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My Notorious Life by Madame X, by Kate Manning
434 pages (paperback)
Published by Bloomsbury in June 2013 as ebook and paperback

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The Friday blog-hop (part 3)!

Latte_Blog

Latte_Blog (Photo credit: digitalrob70)

Hello again! It’s time to once more trawl through the many worthy and excellent blogs out there to recommend five that you might find interesting to follow. These are blogs that I enjoy reading, and if you follow my blog then chances are you could do so too. Remember, they are in no particular order and the list is by no means exhaustive. :)

  1. South Australian Writers’ Centre. This is my local writers’ centre and their blog is very new, so it’s only fair of me to give them a shout out. The posts so far have been useful and I expect that the ones to come will be too.
  2. Booktopia. Yep, a book shop rather than a writer. They do an awesome blog though and you learn heaps about what other writers go though from reading it. Or, at least, I do. :)
  3. Making Baby Grand, the novel, by Dina Santorelli. I have been known to cringe at blogs that only talk about one piece of work (what happens when you write another book?) but this is particularly engaging, especially as it follows her journey from (self)publication to trying to attract and keep a readership, get herself known and establish herself as an author. It’s a good read.
  4. Cresting the Words, by Wordsurfer. A lovely blog to read, with a nice blend of the personal and the professional (so to speak). I always enjoy reading this one, though I don’t comment nearly as much as I should. But then again, that’s my fault, not hers. :)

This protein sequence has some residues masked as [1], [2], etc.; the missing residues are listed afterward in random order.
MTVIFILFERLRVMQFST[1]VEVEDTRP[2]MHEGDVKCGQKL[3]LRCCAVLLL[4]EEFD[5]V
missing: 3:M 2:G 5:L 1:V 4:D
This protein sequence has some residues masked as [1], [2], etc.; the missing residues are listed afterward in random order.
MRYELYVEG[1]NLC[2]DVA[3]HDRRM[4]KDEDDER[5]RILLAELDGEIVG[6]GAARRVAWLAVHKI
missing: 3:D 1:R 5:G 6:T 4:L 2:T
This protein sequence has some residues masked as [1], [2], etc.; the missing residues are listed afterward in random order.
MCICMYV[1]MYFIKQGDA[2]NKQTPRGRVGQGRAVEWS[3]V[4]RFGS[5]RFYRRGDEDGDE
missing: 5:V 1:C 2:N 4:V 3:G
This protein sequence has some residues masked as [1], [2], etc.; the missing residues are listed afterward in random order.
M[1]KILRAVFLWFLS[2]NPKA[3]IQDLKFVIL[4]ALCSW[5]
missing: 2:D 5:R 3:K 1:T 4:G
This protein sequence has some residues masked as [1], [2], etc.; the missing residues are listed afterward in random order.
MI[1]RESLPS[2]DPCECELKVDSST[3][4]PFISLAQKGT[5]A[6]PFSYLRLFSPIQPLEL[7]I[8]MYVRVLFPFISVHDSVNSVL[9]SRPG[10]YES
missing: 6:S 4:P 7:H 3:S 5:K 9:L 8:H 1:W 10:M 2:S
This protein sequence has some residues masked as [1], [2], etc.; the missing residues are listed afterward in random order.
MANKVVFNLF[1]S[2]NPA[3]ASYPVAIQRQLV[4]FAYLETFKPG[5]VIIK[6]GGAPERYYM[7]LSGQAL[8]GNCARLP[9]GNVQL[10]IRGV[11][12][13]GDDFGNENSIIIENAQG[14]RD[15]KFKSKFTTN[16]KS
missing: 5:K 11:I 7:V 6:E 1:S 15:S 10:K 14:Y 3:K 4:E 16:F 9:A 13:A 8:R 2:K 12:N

5. Rachelle Gardner. She’s an American literary agent who does regular posts on the agent’s life – as opposed to the writer’s life. It’s engaging, it’s entertaining and it’s incredibly useful to newbies like me.

So, that’s it for this round. I hope you find some of these blogs interesting enough to follow on a regular basis – and if you haven’t seen your name on one of these lists yet, it’s not because I don’t want to list you, but probably because there are so many blogs I want to recommend that I just haven’t got to you yet. All the best, and happy blogging!

 

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Purging

English: Yard sale on Green Street in .

English: Yard sale on Green Street in . (Photo credit: Wikipedia)

I quite enjoy a good purge. Cleaning out the cupboards and donating ninety per cent of their contents to a local charity because you just don’t need it is cathartic, exhilerating and frees up vital storage space.

I’ve been doing this a bit at home lately. Only a little at a time, sure, but the church down the street, which has large garage sales every couple of months, is certainly reaping the benefits of my efforts. I’m also selling a few more valuable bits and pieces, in the hope that the spare cash they provide will help pay for an interstate trip for the whole family to attend a wedding later in the year. I’ve made a couple of hundred dollars so far and am hoping to both free up cupboard space and cash flow even more in coming weeks.